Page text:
Celebrating the Love of Friends in a Loving World

Celebrating the Love of Friends in a Loving World
Red Roses for You, My Sweet Friends ... Total Love.

My Sweet Friends

My sweet friends,

We grow closer to each other;

When we interact together and share ideas;

The common faith that we share,

Binds our hearts in one accord.

For sweet friendships last a life time,

When built on mutual respect, humility and understanding;

Throughout each different season,

We find we are one in life.

Sweet friends are there through times of grief;

And times when hope is gone;

Always there with encouragement;

So we can carry on.

I thank the Lord for you,

My true and faithful friends;

To fondly speak with you, whether we agree or not,

On this, our beloved blog;

For sweet friends will stay, no matter what;

Giving support.

Together, our hearts and minds truly unite;

With the amazing love of sweet friends.

In the spirit of true friendship,

Best wishes, my sweet friends;

May the Lord bless you abundantly.

I remain, yours truly,

B.B. Bakampa.

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Saturday, December 12, 2009

Be The Change You Want…

By Bakampa Brian Baryaguma

Introduction
When the people of India felt that they had had enough of British imperialism over them, they craved for change. The desire to lead themselves and become masters of their own destiny thundered impatiently in their bodies and souls. They remembered the good old days when they reigned over themselves or at least one of their own did. Those were the days when their culture held sway and not that of a foreigner. Surely, something had to be done to restore the old order. They sought guidance from the man we hold to be the political messiah of India today––Mahatma Gandhi––and he, among other things, said to them that, “Be the change you want…” The people wanted freedom, a just and fair society free from violence and oppression, but most importantly, they wanted to live in a country they felt truly belonged to them and were in charge of it, to mention but a few. But it is important to note that in order to become this change, they had to first struggle for it and they did. I hope they are living this change. The rest, as the saying goes, is history.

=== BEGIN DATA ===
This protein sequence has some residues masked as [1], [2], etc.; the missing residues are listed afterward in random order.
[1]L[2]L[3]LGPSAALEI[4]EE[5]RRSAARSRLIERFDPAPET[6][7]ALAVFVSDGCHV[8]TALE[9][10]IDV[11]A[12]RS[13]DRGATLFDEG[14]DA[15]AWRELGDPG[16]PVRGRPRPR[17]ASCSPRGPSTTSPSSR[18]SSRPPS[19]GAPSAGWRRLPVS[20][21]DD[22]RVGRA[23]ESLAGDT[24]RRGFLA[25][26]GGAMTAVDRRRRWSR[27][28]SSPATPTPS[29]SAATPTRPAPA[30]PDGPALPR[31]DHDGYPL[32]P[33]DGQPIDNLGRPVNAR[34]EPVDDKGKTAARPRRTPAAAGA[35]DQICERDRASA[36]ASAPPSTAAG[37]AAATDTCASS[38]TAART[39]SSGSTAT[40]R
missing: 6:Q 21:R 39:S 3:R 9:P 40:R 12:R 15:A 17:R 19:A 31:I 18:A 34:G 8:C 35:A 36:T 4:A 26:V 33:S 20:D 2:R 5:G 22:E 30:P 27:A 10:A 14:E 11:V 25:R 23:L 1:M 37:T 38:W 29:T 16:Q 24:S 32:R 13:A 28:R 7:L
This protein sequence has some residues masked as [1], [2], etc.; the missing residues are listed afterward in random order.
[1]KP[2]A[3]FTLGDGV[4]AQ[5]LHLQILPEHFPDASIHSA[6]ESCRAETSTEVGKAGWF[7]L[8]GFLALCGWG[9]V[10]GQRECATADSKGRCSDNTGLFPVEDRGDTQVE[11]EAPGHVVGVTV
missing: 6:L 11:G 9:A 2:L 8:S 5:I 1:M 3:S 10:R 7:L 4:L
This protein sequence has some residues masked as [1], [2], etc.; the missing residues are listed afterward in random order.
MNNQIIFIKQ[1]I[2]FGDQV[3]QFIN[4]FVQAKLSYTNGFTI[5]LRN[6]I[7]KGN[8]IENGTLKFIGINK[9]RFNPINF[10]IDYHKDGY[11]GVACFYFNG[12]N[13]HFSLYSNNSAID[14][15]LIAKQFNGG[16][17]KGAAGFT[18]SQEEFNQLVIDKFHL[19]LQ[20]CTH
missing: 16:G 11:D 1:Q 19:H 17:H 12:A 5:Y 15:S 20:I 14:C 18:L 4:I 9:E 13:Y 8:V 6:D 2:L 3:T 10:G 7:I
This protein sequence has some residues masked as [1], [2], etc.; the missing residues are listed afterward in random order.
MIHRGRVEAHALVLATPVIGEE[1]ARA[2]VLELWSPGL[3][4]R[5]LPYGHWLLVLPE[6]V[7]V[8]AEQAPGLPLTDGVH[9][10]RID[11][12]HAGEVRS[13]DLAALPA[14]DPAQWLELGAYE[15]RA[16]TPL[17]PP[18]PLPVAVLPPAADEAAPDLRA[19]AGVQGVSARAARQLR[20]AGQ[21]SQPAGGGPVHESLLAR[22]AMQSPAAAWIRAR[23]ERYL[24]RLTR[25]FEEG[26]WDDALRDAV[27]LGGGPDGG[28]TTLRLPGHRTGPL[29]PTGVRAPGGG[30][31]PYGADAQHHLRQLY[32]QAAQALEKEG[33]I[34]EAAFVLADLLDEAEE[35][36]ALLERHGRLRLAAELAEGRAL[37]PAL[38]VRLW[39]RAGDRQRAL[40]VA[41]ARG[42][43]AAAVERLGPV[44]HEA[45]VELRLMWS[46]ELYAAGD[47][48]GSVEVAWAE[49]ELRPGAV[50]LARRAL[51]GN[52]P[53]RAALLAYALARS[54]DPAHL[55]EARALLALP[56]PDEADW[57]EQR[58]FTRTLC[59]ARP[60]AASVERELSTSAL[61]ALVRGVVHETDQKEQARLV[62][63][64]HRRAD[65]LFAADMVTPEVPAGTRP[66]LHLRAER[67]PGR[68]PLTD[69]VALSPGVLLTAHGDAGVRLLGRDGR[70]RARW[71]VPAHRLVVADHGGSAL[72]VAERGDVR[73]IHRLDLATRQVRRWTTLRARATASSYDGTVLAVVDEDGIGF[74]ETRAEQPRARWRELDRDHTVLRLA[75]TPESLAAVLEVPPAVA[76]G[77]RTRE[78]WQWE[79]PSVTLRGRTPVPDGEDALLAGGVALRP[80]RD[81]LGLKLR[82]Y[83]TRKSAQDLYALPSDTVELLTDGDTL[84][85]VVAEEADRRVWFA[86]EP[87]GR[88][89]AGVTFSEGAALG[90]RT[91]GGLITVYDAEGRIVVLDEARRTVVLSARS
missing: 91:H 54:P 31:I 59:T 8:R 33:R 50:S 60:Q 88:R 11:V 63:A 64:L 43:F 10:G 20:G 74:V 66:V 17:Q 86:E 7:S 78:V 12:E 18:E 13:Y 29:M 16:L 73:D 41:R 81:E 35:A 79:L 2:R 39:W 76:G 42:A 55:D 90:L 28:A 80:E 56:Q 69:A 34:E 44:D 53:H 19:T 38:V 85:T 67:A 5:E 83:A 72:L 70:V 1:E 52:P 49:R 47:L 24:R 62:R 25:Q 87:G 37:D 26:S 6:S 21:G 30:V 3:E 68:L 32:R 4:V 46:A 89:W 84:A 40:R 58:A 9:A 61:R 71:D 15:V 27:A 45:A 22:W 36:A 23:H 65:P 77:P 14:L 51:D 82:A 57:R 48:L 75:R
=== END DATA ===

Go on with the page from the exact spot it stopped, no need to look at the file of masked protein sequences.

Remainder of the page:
Youth creating effective, long-lasting change
It is my considered opinion that the question of how youth can create effective, long-lasting change should be answered in the same manner as Gandhi answered the numerous questions of his people: youth should become the change they want. The youth should become agents of positive change. If they themselves become the change they want, then it will be effective and long-lasting. Effective change means that it is able to bring about the results intended. Sustainable and long-lasting change is one that can be maintained for a long time. In development terms, it is change that guarantees the welfare of the existing generation without compromising that of others yet to come.

The good news is that the youth have always known what they want. A survey of the essays submitted in the annual World Bank’s international essay competitions attests to my assertion, especially the 2008 contest.